Monday, September 3, 2007
Stealing Henry by Carolyn MacCullough
We all have to face the consequences of our actions – that’s a basic fact of life. What really hurts is when others are damaged because of the choices we make.
For the first nine years of her life, Savannah has known freedom. Crisscrossing the United States at her mother’s whim, she has loved the freedom of being a nomad. Although money is often tight (and there’s not always food to be had), she is happy. But eventually her mother grows unhappy and when their car breaks down in New Jersey, they go no farther. Instead, Alice meets and marries Jack and they have a son, Henry.
Jack and Savannah do not get along. He’s an abusive alcoholic and her mother tolerates it, telling them to go to a neighbor’s house when things get bad. One night when her mom is at work, Savannah snaps, hitting her stepfather on top of the head with the frying pan and escaping with her little brother Henry.
As Savannah’s story unfolds, we also get to know about Alice’s life through a series of flashbacks. Alice falls in love with a black man but gets pregnant with a police officer’s child. Unable to accept the fact that the man she is in love with has left town, she goes in search for him and ends up traveling all over the country. Her decision to leave her home in Maine irrevocably affects both her and the child she is carrying.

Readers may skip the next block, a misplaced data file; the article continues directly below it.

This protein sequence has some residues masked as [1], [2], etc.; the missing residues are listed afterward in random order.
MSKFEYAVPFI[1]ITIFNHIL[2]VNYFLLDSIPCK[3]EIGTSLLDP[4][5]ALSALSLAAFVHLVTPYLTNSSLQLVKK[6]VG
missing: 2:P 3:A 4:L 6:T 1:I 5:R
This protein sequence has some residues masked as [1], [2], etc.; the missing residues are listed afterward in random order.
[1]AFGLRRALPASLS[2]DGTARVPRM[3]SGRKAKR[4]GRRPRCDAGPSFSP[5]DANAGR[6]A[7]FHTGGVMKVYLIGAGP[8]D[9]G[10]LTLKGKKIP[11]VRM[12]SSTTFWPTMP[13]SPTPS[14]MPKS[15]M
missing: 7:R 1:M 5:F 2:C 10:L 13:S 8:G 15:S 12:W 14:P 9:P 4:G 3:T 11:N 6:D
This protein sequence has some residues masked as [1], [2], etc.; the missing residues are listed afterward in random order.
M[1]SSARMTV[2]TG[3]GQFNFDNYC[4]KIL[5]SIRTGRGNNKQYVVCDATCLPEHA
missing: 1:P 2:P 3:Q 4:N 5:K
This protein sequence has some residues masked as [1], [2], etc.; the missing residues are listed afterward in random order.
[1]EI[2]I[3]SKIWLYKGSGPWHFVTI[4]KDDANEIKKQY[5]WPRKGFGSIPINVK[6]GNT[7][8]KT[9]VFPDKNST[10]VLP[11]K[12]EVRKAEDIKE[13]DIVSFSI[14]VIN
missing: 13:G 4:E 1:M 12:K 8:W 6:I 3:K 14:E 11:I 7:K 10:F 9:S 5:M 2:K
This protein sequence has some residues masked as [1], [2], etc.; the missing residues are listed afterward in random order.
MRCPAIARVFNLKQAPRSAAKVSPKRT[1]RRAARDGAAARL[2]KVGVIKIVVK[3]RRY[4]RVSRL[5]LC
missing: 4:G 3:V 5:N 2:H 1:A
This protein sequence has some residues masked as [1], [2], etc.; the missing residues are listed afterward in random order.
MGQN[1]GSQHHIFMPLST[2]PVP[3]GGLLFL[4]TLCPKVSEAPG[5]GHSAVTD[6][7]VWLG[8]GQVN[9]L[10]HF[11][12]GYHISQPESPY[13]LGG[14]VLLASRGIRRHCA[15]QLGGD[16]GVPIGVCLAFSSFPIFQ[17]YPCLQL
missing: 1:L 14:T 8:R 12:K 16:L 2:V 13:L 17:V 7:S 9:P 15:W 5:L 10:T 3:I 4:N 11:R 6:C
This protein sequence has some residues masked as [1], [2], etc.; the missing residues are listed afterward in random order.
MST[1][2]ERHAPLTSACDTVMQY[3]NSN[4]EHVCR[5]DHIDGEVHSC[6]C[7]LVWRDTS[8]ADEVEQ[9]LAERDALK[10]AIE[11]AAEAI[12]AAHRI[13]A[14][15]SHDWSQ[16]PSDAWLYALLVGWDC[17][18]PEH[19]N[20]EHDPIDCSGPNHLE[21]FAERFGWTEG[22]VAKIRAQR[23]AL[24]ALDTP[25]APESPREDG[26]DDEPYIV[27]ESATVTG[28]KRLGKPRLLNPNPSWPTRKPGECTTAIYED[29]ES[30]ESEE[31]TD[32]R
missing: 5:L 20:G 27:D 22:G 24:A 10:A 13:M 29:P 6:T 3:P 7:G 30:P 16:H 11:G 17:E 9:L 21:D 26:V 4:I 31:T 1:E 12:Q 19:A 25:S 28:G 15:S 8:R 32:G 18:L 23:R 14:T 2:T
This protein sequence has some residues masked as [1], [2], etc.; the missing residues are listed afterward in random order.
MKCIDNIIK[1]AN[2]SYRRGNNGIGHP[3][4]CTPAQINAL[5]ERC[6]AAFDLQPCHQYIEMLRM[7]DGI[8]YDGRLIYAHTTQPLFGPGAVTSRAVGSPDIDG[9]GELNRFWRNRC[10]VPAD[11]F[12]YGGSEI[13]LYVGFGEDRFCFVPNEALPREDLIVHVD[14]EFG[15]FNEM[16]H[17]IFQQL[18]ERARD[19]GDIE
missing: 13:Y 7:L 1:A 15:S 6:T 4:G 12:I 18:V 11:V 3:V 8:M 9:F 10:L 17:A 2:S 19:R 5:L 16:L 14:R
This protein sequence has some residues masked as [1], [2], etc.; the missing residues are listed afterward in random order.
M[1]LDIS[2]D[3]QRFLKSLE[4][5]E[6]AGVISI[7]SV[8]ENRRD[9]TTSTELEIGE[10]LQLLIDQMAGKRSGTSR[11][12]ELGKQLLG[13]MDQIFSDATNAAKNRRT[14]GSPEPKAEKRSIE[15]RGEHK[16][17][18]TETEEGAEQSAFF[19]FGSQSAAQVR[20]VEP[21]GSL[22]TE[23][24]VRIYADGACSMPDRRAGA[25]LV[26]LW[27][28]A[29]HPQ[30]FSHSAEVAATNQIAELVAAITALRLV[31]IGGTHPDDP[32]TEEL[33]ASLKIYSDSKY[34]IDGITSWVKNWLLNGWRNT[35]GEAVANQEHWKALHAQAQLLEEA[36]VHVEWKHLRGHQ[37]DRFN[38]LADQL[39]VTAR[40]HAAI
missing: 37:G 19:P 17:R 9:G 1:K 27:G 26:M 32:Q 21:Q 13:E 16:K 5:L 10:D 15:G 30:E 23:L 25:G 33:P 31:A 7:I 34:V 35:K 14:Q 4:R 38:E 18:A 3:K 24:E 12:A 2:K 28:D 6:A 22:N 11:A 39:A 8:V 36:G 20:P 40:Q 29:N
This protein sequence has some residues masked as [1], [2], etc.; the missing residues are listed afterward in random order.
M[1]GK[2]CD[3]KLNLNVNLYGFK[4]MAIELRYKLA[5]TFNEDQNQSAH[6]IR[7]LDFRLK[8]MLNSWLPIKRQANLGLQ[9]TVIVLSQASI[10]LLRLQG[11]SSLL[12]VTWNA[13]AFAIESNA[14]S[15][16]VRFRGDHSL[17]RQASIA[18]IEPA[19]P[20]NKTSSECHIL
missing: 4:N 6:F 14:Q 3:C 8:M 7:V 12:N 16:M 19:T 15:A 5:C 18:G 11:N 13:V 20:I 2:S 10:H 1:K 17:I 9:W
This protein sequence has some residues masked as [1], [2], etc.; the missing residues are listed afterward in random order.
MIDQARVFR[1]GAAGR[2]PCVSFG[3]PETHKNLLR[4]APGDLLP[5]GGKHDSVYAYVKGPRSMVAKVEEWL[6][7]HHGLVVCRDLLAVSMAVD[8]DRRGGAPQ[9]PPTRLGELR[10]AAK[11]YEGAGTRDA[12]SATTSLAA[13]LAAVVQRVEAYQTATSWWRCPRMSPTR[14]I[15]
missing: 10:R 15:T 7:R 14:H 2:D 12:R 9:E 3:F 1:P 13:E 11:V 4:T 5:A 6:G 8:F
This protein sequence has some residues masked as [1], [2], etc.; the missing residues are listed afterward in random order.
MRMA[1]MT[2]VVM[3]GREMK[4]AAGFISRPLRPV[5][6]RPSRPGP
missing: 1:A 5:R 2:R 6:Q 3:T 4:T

What’s interesting about this book is that it is full of bad decisions, made by perhaps every important character except Henry, who is just a little boy not allowed to make choices. I'm not sure, however, how realistic all of the choices are. Savannah’s choice to take Henry and run doesn’t ring true to me. Why doesn’t she find help at school or through Social Services? She has had one run-in with Social Services but it didn't seem so bad that she wouldn't feel like she could go to them. April’s decision at the end (which I can’t talk about without spoiling the book) also disturbed me. Although I have seen parents act this irresponsibly, it was hard for me to swallow.
The other thing that bothered me about the book was the cursing. Now I promise that I am no prude, but the beginning of this book had so many swear words that I found them distracting, which is my personal measure of whether or not cursing is appropriate in a book.
Today it’s off to read The Outsiders, another reread to prepare for Battle of the Books. If I manage to finish it quickly, then I’ll reward myself with of my new purchases.